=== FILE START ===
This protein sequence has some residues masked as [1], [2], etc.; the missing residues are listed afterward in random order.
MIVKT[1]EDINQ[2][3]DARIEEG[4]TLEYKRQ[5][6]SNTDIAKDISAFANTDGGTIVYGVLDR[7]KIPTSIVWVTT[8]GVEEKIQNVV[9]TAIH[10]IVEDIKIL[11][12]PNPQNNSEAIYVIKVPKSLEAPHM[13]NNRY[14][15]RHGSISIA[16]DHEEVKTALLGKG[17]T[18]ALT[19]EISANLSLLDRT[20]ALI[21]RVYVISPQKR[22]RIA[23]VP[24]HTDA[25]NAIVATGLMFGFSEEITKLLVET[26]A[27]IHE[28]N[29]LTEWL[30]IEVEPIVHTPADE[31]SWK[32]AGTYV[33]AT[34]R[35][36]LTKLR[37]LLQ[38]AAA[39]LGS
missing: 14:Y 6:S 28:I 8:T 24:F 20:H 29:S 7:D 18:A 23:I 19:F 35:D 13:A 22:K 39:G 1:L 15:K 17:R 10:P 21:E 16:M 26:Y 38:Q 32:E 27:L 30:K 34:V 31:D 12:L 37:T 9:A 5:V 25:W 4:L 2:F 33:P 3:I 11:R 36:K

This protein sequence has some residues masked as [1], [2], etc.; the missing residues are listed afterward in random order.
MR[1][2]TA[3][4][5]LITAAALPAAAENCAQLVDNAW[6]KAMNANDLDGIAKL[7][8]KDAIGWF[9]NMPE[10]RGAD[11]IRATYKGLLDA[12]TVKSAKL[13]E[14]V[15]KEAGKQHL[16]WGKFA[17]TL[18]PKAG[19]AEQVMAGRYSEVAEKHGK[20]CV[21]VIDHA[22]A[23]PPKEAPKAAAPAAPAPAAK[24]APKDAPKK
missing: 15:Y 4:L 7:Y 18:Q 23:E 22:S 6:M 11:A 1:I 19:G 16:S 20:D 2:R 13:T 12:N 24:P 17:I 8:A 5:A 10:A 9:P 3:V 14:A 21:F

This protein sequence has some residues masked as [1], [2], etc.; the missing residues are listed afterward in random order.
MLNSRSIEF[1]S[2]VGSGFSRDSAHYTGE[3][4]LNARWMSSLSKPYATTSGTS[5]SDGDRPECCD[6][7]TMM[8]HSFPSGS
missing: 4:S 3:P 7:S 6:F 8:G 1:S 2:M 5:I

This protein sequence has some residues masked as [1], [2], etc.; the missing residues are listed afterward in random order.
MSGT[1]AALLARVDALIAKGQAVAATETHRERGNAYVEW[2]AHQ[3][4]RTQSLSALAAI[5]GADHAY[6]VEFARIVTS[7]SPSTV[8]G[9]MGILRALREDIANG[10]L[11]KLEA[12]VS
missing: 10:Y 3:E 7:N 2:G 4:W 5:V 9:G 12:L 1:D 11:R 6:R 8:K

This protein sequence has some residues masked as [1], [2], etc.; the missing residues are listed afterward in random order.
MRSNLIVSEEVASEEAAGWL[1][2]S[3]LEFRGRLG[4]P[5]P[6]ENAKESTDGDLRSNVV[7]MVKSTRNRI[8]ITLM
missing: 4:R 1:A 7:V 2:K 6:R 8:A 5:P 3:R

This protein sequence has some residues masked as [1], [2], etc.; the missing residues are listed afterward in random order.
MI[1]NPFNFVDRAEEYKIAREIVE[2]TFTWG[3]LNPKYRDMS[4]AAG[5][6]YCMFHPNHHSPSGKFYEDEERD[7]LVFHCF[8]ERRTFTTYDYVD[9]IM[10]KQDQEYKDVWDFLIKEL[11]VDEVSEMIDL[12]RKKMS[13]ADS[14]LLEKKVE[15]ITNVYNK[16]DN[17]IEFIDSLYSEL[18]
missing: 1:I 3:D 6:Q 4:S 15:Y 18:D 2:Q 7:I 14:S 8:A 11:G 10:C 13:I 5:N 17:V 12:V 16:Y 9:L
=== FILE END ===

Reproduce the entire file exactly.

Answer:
This protein sequence has some residues masked as [1], [2], etc.; the missing residues are listed afterward in random order.
MIVKT[1]EDINQ[2][3]DARIEEG[4]TLEYKRQ[5][6]SNTDIAKDISAFANTDGGTIVYGVLDR[7]KIPTSIVWVTT[8]GVEEKIQNVV[9]TAIH[10]IVEDIKIL[11][12]PNPQNNSEAIYVIKVPKSLEAPHM[13]NNRY[14][15]RHGSISIA[16]DHEEVKTALLGKG[17]T[18]ALT[19]EISANLSLLDRT[20]ALI[21]RVYVISPQKR[22]RIA[23]VP[24]HTDA[25]NAIVATGLMFGFSEEITKLLVET[26]A[27]IHE[28]N[29]LTEWL[30]IEVEPIVHTPADE[31]SWK[32]AGTYV[33]AT[34]R[35][36]LTKLR[37]LLQ[38]AAA[39]LGS
missing: 14:Y 6:S 28:I 8:T 24:F 20:H 29:S 7:D 18:A 23:I 19:F 35:D 13:A 22:K 39:G 1:L 15:K 17:R 10:P 21:E 16:M 26:Y 38:Q 32:E 27:L 30:K 34:V 31:D 12:L 37:T 9:A 5:V 25:W 4:L 2:F 33:P 3:I 11:R 36:K

This protein sequence has some residues masked as [1], [2], etc.; the missing residues are listed afterward in random order.
MR[1][2]TA[3][4][5]LITAAALPAAAENCAQLVDNAW[6]KAMNANDLDGIAKL[7][8]KDAIGWF[9]NMPE[10]RGAD[11]IRATYKGLLDA[12]TVKSAKL[13]E[14]V[15]KEAGKQHL[16]WGKFA[17]TL[18]PKAG[19]AEQVMAGRYSEVAEKHGK[20]CV[21]VIDHA[22]A[23]PPKEAPKAAAPAAPAPAAK[24]APKDAPKK
missing: 15:Y 4:L 7:Y 18:Q 23:E 22:S 6:M 11:A 1:I 19:G 16:S 20:D 2:R 13:T 12:N 24:P 17:I 8:A 5:A 10:A 9:P 3:V 14:A 21:F

This protein sequence has some residues masked as [1], [2], etc.; the missing residues are listed afterward in random order.
MLNSRSIEF[1]S[2]VGSGFSRDSAHYTGE[3][4]LNARWMSSLSKPYATTSGTS[5]SDGDRPECCD[6][7]TMM[8]HSFPSGS
missing: 4:S 3:P 7:S 6:F 8:G 1:S 2:M 5:I

This protein sequence has some residues masked as [1], [2], etc.; the missing residues are listed afterward in random order.
MSGT[1]AALLARVDALIAKGQAVAATETHRERGNAYVEW[2]AHQ[3][4]RTQSLSALAAI[5]GADHAY[6]VEFARIVTS[7]SPSTV[8]G[9]MGILRALREDIANG[10]L[11]KLEA[12]VS
missing: 10:Y 3:E 7:N 2:G 4:W 5:V 9:G 12:L 1:D 11:R 6:R 8:K

This protein sequence has some residues masked as [1], [2], etc.; the missing residues are listed afterward in random order.
MRSNLIVSEEVASEEAAGWL[1][2]S[3]LEFRGRLG[4]P[5]P[6]ENAKESTDGDLRSNVV[7]MVKSTRNRI[8]ITLM
missing: 4:R 1:A 7:V 2:K 6:R 8:A 5:P 3:R

This protein sequence has some residues masked as [1], [2], etc.; the missing residues are listed afterward in random order.
MI[1]NPFNFVDRAEEYKIAREIVE[2]TFTWG[3]LNPKYRDMS[4]AAG[5][6]YCMFHPNHHSPSGKFYEDEERD[7]LVFHCF[8]ERRTFTTYDYVD[9]IM[10]KQDQEYKDVWDFLIKEL[11]VDEVSEMIDL[12]RKKMS[13]ADS[14]LLEKKVE[15]ITNVYNK[16]DN[17]IEFIDSLYSEL[18]
missing: 1:I 3:D 6:Q 4:S 15:Y 18:D 2:Q 7:I 14:S 8:A 11:G 10:C 13:I 5:N 17:V 12:V 16:Y 9:L